According to California’s Family Code Section 3900, both parents share an equal responsibility to support their child in a manner suitable to the child’s circumstances. While both parents can make an agreement regarding child support, the courts are not bound by these agreements and can make an order that contradicts the agreement made by both parents. The court has the power to modify a child support order upward or downward.
The California Courts explain that a request for a child support order can also be made during these types of family law cases:
- Divorce or legal separation;
- A Petition to Establish Parental Relationship (for unmarried parents);
- A domestic violence restraining order (for married or unmarried parents);
- A Petition for Custody and Support of Minor Children
In order to help calculate child support, the California Courts have a guideline that is used. The guideline looks at:
- How much money the parents earn or can earn;
- How much other income each parent receives;
- How many children the parents have together;
- How much time each parent spends with the child/children
- The actual tax filing status of each parent;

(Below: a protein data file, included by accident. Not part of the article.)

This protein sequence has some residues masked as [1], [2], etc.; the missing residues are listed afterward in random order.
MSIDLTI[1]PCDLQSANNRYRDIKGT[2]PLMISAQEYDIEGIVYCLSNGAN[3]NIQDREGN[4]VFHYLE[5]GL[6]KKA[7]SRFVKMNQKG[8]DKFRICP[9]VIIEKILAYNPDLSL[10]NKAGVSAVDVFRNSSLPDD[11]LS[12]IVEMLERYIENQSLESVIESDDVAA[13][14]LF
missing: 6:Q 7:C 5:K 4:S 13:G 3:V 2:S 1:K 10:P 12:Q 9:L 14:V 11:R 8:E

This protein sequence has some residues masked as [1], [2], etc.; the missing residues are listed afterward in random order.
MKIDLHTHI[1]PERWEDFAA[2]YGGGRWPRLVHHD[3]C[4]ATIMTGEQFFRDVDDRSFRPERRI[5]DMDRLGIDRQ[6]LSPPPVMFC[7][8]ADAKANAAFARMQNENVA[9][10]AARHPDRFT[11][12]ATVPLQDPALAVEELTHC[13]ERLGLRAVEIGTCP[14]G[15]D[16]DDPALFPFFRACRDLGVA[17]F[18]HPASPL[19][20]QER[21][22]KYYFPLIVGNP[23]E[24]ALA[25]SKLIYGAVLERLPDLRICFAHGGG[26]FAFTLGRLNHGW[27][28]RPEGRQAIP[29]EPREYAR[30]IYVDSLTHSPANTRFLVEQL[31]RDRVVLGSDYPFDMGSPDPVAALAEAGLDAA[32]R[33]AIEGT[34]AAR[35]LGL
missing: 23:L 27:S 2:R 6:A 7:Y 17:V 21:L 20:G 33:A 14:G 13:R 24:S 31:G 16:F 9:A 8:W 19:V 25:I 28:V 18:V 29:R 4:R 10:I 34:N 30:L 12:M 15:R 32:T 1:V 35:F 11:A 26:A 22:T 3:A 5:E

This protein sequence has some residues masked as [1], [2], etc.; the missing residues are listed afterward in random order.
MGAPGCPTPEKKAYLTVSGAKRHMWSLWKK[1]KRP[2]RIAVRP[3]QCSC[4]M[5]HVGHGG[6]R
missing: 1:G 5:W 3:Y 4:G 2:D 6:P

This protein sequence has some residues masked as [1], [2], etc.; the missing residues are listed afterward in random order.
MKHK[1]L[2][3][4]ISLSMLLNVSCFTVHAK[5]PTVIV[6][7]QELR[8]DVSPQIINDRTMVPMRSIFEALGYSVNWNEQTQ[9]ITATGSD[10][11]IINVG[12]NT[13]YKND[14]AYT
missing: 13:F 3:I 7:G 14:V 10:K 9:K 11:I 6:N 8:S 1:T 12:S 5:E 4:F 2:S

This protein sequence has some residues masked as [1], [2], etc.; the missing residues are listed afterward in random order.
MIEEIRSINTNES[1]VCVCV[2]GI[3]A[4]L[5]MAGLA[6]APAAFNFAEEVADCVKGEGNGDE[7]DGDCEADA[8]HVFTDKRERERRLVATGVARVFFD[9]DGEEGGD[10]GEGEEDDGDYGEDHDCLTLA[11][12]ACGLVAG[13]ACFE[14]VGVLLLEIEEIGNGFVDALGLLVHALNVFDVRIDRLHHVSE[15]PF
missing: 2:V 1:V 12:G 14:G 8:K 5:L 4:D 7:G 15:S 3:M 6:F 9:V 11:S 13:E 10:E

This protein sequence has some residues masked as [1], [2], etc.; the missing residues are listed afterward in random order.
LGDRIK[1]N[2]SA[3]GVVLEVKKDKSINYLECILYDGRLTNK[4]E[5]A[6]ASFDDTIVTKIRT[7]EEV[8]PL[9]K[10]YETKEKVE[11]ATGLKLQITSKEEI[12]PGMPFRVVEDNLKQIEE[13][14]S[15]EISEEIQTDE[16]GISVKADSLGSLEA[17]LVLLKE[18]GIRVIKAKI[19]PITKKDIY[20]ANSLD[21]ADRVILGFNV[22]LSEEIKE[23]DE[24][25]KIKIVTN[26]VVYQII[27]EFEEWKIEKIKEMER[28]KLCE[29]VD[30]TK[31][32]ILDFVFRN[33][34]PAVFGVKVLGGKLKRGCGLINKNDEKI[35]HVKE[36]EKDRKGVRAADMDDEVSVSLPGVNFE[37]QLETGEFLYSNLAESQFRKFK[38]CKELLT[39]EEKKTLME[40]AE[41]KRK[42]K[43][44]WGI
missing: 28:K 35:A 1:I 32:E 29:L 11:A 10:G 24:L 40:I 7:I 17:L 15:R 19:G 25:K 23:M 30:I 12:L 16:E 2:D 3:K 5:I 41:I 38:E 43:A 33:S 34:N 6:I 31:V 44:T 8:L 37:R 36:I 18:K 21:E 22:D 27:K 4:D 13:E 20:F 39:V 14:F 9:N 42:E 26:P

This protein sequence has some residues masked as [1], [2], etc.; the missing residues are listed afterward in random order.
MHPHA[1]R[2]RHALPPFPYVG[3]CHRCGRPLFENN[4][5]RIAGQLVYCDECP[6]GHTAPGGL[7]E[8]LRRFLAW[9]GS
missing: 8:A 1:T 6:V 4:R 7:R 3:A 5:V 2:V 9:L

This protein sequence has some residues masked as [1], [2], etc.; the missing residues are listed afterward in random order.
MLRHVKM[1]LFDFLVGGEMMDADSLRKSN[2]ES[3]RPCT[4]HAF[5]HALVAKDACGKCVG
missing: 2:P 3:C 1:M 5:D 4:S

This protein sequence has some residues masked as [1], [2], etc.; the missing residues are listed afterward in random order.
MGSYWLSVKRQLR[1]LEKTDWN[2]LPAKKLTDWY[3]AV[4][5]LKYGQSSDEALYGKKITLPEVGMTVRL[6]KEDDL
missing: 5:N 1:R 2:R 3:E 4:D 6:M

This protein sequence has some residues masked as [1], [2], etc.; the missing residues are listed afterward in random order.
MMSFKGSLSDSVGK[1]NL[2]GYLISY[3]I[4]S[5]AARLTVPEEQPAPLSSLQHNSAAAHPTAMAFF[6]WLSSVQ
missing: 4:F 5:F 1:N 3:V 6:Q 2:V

- Health insurance expenses;
- The cost of sharing daycare and uninsured health-care costs; etc.
A parent may request a change in the amount of child support for a several reasons, such as:
- One parent’s income changes
- The other parent’s income changes
- A change in the amount of time that each parent spends with the child
Child support payments are usually made until the child turns 18, but a parent continues to owe child support for any unmarried child who is 18 and a full-time high school student who is not self-supporting. In this case, a parent’s obligation to pay child support continues until the child either completes 12th grade or turns 19, whichever occurs first.
If you have questions or concerns about child support, please contact Morales Law, P.C. for a complimentary consultation. THIS IS NOT LEGAL ADVICE. Factual circumstances will vary and require specific procedures. We are Santa Barbara Divorce Lawyers. This is for informational purposes only and should not be relied prior to, or in place of, consulting with legal counsel. Morales Law, P.C. can be reached at (805)-422-7966 or at www.mysantabarbaralawyer.com.